Monday, July 6, 2009
Nice People Don't Have A Prayer
Reality television hit a new low this week. I’m not referring to Big Brother where its dismal ratings seem to be coinciding with the predicted victory of a housemate aptly named Halfwit. No, to view the ultimate in questionable taste you need to travel to Istanbul where they’ve just announced the latest Turkish take on celebrity gameshows. Forget Strictly Come Dancing or Dancing on Ice, the new must-have format has the catchy title Penitents Compete. It features a priest, a rabbi, an imam and a Buddhist monk competing against each other to convert ten atheists.
Hitherto Turkey has not been known for its innovative television concepts, but this latest idea has taken the art form to a new level. The prize for any convert is an all-expenses-paid pilgrimage to Mecca, Jerusalem or Tibet, depending on which religion they’ve chosen. Plus, as the broadcaster proudly points out, at stake is the greatest prize ever offered on a gameshow: belief in God.
In order to avoid cheating (and who wouldn’t be tempted to fake atheism to win a free holiday in a Tibetan monastery), all the contestants are vetted by a “commission of theologians”. Perhaps the producers of Big Brother could steal the idea to lift their flagging fortunes: though I doubt the level of debate could match the current erudite banter between those intellectual heavyweights Lesbian Lisa and glamourpuss Sophie “Dogface” Reade.
Sadly the producers of the Turkish show have missed the underlying point of reality shows: they mustn’t reflect reality at all, or they won’t work. We had no idea what we’d bitten off when a few years ago my development team dreamed up a show called Paradise Hotel and I sold it to a big American network. The idea was that eleven young people go into the most glamorous “hotel” in the world and get bored. That was about it. It was the number one hit on American television all summer long.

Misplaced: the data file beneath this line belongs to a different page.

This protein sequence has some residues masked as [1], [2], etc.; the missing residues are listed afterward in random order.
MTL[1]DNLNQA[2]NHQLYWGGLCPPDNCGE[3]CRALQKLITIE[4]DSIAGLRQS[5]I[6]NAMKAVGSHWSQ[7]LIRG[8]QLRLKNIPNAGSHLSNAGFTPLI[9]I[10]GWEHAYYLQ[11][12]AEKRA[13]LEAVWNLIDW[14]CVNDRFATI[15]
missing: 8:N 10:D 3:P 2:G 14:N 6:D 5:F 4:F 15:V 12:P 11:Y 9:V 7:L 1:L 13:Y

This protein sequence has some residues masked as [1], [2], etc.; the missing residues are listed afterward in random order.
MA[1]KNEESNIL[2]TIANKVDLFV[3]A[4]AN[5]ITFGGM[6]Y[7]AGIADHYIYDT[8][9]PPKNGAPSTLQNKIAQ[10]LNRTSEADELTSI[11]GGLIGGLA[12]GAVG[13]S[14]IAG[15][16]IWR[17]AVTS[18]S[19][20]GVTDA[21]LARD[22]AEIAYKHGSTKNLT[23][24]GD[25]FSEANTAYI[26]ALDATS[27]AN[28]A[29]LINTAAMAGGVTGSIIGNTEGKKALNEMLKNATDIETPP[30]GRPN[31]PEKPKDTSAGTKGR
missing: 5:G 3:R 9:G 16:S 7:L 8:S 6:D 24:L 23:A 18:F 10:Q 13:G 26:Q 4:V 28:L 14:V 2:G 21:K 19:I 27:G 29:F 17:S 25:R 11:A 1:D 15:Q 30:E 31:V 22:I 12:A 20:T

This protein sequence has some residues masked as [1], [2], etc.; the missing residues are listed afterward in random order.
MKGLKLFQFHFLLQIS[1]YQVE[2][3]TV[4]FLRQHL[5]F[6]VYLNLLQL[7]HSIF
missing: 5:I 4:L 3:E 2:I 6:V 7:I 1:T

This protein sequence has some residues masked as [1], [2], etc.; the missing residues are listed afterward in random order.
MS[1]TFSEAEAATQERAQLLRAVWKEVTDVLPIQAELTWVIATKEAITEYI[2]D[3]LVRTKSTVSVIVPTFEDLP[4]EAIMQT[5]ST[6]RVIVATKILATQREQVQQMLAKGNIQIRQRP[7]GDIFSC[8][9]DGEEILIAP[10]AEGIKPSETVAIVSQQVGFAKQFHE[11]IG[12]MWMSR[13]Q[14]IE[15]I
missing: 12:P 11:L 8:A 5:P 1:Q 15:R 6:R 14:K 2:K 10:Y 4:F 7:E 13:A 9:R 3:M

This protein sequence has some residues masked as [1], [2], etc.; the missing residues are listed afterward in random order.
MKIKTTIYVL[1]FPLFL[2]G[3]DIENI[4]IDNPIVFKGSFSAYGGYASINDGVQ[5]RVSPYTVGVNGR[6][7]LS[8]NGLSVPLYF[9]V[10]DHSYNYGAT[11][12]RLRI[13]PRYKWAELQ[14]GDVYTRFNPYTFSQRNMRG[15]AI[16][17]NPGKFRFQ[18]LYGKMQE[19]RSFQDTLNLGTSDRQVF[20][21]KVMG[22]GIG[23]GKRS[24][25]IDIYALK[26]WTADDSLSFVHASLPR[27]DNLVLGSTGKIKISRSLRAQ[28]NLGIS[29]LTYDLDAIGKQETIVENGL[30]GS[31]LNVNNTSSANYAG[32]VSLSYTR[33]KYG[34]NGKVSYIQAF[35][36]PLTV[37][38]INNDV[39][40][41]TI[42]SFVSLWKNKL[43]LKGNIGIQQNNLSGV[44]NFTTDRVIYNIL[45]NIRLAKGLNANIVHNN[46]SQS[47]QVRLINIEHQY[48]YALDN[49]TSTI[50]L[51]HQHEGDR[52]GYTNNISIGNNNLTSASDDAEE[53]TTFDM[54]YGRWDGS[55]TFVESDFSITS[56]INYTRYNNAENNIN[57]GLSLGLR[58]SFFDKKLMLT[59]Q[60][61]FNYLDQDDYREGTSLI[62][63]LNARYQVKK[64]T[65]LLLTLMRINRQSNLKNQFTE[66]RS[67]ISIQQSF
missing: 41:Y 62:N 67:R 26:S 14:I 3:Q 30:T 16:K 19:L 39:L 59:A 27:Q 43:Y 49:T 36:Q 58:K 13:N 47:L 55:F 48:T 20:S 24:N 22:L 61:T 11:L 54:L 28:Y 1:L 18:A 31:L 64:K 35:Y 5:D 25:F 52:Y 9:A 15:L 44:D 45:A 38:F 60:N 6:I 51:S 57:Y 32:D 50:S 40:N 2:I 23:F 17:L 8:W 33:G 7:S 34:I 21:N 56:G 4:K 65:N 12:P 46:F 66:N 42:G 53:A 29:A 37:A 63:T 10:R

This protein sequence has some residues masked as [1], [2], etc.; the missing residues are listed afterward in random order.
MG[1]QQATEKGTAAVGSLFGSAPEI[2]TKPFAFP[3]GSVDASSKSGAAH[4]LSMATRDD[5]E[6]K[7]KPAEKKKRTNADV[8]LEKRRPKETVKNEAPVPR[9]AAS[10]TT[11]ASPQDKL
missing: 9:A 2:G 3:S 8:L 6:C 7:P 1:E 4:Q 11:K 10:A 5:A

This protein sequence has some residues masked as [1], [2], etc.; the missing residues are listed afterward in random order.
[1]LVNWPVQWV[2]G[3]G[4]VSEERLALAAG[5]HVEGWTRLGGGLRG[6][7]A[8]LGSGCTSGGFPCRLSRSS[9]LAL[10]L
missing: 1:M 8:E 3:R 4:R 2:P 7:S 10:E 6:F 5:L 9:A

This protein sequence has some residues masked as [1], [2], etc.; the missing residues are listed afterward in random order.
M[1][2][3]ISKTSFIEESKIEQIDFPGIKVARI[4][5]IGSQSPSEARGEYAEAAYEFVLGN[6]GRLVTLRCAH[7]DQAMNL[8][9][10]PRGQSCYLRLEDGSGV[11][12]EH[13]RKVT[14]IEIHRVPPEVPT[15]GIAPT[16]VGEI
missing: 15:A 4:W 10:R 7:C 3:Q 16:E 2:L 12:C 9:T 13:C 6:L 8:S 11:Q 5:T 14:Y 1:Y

There was a twist, of course: all the “guests” hated each other. Now if you go on holiday, chances are you go with some friends you quite like and hope you’re sharing a resort with like-minded people. However the reality show works the other way round. Producers cast people whom they suspect will either detest or want to have sex with each other from the outset. That’s the entire premise of Big Brother, Wife Swap and all the others. The worse thing any would-be contestant can say at the audition is “I get on with people”. The right attitude is “I’m great – anyone who gets in my way will get trampled on”.
It’s all a conspiracy, of course. There is an unholy alliance between the participants and producers of reality shows, from game shows to castaways on desert islands. We need conflict, passion and drama to make ratings: they want to be famous. The rubbish singers on the X-Factor auditions know they’re rubbish, but they want to get on telly, even to have Cowell mock them. So, stick by the rules, play the part you’ve been chosen for and you’ll do well. And the more controversial you are, the more column inches you’ll get in The Sun.
Herein lies the fundamental flaw in the Turkish format. The show will only work if someone gets converted – that must be what the producers are praying for. But if the participants really are atheists, as the broadcaster insists, then the last thing they will want is God, and the lure of a pilgrimage to Mecca is scarcely an incentive. So the only good contestant for the producers will be exactly the sort of person the “commission of theologians” will be trying to weed out. It’ll be interesting to see the ratings.
Mind you, if it’s a hit, next year we’ll all be glued to “Britain’s Got God”. Starring Reverend Simon Cowell of course.